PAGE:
The U.S. and China Have Been conducting Cyber War Games, designed to prevent the sudden escalation of military force should either country suspect it’s being targeted, according to a new report in the Guardian. In the first of two simulated exercises, officials from each side were asked to describe how they would respond should their country fall victim to a massive cyber-attack similar to Stuxnet. In the second, they were asked how they would respond if they knew the attack had originated from the opposing side. Unsurprisingly, China’s obviously-capable performance in the games left several officials worried. source
This could be the last chance for Syria to avoid a prolonged and bloody civil war. We very much hope your work will end with a positive result.Russian President Dmitri Medvedev • Discussing the role that UN special envoy Kofi Annan will play in attempting to ease tensions in Syria. Annan is leading a peace mission that hopes to end the Syrian conflict. Annan hopes to getting both Russia and China to take a firmer stance against their ally. Both countries have shown support to the Assad regime, blocking measures to criticize the Syrian leader, but each has shown support for Annan’s peace mission. The Kremlin recently said that little would get done as long as outside countries continued to offer the Syrian opposition political and military support.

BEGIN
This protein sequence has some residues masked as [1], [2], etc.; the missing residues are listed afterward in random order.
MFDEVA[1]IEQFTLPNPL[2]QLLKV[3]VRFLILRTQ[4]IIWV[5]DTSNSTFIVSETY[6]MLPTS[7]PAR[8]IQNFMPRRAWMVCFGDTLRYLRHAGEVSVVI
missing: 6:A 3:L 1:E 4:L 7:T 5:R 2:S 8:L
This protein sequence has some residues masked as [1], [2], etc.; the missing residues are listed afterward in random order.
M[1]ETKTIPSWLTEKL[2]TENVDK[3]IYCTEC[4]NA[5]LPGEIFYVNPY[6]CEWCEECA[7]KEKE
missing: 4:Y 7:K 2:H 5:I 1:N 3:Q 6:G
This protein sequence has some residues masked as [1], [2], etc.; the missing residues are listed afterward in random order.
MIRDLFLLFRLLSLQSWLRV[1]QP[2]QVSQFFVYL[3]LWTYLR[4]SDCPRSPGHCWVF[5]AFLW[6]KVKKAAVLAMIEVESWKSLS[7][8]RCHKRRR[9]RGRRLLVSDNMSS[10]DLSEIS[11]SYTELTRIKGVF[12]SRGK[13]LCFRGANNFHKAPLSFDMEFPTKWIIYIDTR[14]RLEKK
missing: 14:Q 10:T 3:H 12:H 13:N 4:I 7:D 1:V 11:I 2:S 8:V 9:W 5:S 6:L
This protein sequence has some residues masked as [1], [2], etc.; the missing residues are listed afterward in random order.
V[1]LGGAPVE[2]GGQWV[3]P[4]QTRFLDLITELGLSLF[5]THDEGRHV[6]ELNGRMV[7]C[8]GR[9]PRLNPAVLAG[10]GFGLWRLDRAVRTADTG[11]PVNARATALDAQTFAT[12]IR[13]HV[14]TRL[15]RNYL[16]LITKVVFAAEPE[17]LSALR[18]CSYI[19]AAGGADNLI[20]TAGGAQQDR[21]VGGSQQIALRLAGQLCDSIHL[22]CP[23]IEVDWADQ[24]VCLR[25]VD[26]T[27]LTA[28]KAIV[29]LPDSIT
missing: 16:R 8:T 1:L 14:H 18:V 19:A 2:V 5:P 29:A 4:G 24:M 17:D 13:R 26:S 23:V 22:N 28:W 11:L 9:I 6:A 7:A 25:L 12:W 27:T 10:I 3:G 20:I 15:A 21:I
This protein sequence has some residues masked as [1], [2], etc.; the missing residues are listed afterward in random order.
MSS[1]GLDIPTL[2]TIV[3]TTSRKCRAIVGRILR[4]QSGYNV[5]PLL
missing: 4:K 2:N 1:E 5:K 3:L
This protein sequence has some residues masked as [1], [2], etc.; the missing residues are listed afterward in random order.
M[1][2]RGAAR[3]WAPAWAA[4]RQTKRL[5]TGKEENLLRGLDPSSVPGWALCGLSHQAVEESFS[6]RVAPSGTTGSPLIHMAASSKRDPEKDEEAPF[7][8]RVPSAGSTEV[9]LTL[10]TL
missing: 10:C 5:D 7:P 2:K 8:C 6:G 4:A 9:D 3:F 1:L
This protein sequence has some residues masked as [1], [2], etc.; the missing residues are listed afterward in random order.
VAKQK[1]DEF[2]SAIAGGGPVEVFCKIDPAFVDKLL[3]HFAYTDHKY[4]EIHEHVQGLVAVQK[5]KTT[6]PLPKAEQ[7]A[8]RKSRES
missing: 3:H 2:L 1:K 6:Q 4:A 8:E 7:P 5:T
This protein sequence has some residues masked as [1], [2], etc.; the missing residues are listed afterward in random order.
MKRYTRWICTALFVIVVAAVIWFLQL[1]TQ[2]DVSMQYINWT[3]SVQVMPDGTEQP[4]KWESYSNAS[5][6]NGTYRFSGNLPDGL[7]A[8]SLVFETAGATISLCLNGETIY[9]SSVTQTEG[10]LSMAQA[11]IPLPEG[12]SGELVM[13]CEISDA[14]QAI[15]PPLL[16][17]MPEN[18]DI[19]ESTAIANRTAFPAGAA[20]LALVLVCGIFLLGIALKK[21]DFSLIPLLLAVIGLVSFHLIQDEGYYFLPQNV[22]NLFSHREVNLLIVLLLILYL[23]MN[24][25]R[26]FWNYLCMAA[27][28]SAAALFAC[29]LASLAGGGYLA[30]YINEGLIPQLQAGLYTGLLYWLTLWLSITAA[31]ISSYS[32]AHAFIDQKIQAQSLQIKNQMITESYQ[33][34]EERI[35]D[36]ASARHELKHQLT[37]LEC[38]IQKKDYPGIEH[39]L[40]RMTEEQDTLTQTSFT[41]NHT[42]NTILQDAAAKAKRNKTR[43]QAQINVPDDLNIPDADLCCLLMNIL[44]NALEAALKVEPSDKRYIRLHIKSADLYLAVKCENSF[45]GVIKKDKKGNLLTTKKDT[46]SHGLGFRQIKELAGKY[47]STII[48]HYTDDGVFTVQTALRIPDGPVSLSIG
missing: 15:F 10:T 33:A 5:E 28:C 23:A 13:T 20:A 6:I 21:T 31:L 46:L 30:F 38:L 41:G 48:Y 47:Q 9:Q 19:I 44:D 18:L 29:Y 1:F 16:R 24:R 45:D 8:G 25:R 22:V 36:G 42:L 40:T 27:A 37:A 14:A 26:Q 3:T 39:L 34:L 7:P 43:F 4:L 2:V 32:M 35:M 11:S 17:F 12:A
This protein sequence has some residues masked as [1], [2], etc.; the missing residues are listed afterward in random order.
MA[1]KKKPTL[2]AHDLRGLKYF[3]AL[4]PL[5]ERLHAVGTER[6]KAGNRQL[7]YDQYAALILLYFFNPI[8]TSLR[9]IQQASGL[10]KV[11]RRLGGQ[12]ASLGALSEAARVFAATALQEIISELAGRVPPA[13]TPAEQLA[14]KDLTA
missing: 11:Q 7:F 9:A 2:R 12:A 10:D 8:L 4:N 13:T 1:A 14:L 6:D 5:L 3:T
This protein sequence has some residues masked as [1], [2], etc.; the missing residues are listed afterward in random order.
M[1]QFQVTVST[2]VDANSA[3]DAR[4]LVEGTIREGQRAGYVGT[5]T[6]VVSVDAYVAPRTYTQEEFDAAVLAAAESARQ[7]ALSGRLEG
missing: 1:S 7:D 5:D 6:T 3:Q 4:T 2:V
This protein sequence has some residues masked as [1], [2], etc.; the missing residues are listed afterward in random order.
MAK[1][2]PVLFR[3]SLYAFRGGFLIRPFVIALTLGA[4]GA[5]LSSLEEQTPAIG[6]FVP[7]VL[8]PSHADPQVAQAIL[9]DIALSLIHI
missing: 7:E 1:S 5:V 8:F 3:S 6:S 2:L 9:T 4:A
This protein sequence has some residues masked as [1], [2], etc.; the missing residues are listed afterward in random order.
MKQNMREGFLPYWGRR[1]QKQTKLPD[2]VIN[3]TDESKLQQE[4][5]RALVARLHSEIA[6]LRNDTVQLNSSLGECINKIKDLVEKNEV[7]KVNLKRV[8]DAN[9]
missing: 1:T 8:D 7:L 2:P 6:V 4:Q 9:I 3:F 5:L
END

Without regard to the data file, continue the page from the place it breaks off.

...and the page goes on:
» You get what you pay for: Really, guys? Thirteen times in a year? This means NASA gets hacked more often than I pay my phone bill. But maybe that’s to be expected when you spend so little on cyber security. This is all based on testimony from the agency’s inspector general, Paul Martin, and the rest of his testimony is quite terrifying. For example, Martin says that hackers working through Chinese IP addresses were able to gain full system access to NASA’s Jet Propulsion Laboratory, steal user credentials from over 150 NASA employees, and modify system logs to cover up their tracks. Let’s hope it was just a couple of bored middle schoolers.